Esther Williams’ Technicolor Neo-Noir: ‘The Unguarded Moment’ Reviewed

As much as her colleagues would love to blame her marital status for everything, being single isn’t the reason Lois (Esther Williams) complies with her stalker’s request to meet-up at night in a secluded place. Her principal (Les Tremayne) would be happy to spin it that way, though, especially when Lois accuses the most popular boy at school of assault.

When it comes to reporting sexual assault, it hasn’t necessarily gotten a whole lot better since the ’50s or, to put it another way, if there have been improvements, it’s still not universal enough that the events of Harry Keller’s The Unguarded Moment feel like a time capsule rather than something that could, and does, still happen today. Comparably, the soda shop that the students frequent feels like a total blast from the past.

The Unguarded Moment is unusual for a lot of reasons, starting with the casting of Williams (who then, as now, was best known for starring in MGM’s aquatic musicals). Here she’s a teacher in a Technicolor neo-noir who more than holds her own in a dramatic role but wouldn’t get too many other opportunities to do so (before The Unguarded Moment there was The Hoodlum Saint and after was Raw Wind in Eden).

For a film that was released in the ’50s, though, the stances that The Unguarded Moment takes are what give the film it’s resonance today, in that it doesn’t shy away from depicting the realities of how people treat Lois after she comes forward, from her colleagues (who are notably all male barring a secretary played by Eleanor Audley, the voice of Maleficent in Disney’s Sleeping Beauty) to the police (who are primarily represented by George Nadar‘s Lieutenant Graham), but also sides with Lois over validating the victim blaming that goes on around her.

That isn’t to say Lois always makes the best decisions when it comes to how to handle a student who’s been leaving her provocative notes at school, but her actions always come from a place of wanting to protect the student and not thinking about the effect these decisions will have on her career. Basically, Lois counts on people being reasonable and, despite being repeatedly confronted with the fact that people would rather suspect her of being a manhunter than besmirch the name of high school football star, Leonard (John Saxon), she never changes her approach, yet is surprised every time when people disappoint her. This could get grating, like watching people in a horror movie consistently make bad decisions (and The Unguarded Truth is essentially a horror movie set in the real world, with Lois made to feel like she isn’t safe in her own home, let alone work) but in a way there’s something noble about Lois’ refusal to lower her expectations. Maybe it stops being noble once one cut off one’s nose to spite one’s face, but it’s defiant, too.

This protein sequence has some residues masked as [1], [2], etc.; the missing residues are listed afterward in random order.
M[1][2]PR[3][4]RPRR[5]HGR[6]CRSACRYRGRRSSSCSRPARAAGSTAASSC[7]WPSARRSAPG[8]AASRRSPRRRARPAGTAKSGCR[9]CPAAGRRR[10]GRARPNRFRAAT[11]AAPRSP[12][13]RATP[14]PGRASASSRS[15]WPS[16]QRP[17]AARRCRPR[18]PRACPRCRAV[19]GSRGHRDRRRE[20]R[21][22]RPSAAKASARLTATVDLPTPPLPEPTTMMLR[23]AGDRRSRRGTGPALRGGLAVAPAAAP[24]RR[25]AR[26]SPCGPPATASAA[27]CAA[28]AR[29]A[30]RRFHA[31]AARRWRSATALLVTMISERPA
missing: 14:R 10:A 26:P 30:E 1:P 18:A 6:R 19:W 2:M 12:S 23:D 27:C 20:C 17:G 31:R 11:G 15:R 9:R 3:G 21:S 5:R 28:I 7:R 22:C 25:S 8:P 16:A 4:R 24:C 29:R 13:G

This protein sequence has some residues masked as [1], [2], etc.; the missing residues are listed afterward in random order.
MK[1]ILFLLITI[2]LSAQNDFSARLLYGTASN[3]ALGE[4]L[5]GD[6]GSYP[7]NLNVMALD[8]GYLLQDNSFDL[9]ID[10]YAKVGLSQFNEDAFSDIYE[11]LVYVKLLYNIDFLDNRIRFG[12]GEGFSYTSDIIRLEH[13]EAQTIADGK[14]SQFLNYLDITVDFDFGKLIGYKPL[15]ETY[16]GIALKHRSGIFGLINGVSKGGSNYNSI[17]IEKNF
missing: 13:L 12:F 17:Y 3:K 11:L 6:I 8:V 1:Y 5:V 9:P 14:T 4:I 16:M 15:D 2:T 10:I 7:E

Still, there’s no denying that The Unguarded Truth is a messy movie, from Graham making loose with police protocol to the unprofessional (if inevitable) romance between Graham and Lois that should never work. I was actively dreading it but hats off to Williams and Nader. They really do the impossible because somehow they pull off the turn, without backtracking on Graham’s earlier, jerky behavior (one thing that helps — Graham coming to realize that Lois values her job as much as he values his).

Both commentaries on Kino Lorber’s Blu-ray are strong but it’s more of an either/or situation, than necessary to listen to both. The first is by film historian David Del Valle and filmmaker David DeCoteau and is more conversational (by nature of there being two people). They also sometimes start stories, think of something else, and forget to go back. There’s is the commentary to listen to for appreciation of Edward Andrews‘ chilling performance as Leonard’s abusive father.

There’s a decent amount of overlap between the two commentaries, but the second one by professor and film scholar, Jason A. Ney, is well-organized (a trademark of Ney’s) and usually uncovers some extra details. Topics discussed include Rosalind Russell‘s involvement with the screenplay (she shares a “based on a story by” credit with Larry Marcus), the film’s loss of interest in the murder that opens the movie, nature versus nurture debates in regards to Leonard, and other movies from the ’40s and ’50s that looked at sexual assault (Johnny Belinda, The Accused). Ney also brings awareness to how many close calls Williams had while in the water during her MGM days and offers his wife’s thoughts on the movie, from her experience as a sexual assault nurse examiner.

The Unguarded Moment is available on Blu-ray now from Kino Lorber.

As much as her colleagues would love to blame her marital status for everything, being single isn’t the reason LoisCOMICONRead More

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